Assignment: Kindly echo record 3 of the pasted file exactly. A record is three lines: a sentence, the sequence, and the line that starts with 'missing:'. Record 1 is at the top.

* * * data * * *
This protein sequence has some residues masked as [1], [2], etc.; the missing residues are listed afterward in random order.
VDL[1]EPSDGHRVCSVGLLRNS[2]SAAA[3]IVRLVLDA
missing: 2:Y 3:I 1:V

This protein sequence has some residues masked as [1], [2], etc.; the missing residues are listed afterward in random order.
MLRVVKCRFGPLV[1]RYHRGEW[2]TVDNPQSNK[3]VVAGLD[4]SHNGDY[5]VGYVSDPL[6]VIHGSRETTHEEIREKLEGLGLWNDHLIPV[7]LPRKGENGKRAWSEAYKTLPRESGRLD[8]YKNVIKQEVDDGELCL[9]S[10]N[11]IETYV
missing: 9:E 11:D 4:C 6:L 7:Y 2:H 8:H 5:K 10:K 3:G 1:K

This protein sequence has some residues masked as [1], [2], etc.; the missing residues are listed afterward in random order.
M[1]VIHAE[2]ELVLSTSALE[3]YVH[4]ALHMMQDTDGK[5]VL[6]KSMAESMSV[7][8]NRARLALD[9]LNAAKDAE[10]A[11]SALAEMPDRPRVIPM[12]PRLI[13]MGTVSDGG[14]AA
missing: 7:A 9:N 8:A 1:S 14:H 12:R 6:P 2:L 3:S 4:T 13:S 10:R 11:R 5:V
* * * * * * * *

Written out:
This protein sequence has some residues masked as [1], [2], etc.; the missing residues are listed afterward in random order.
M[1]VIHAE[2]ELVLSTSALE[3]YVH[4]ALHMMQDTDGK[5]VL[6]KSMAESMSV[7][8]NRARLALD[9]LNAAKDAE[10]A[11]SALAEMPDRPRVIPM[12]PRLI[13]MGTVSDGG[14]AA
missing: 7:A 9:N 8:A 1:S 14:H 12:R 6:P 2:L 3:S 4:T 13:S 10:R 11:R 5:V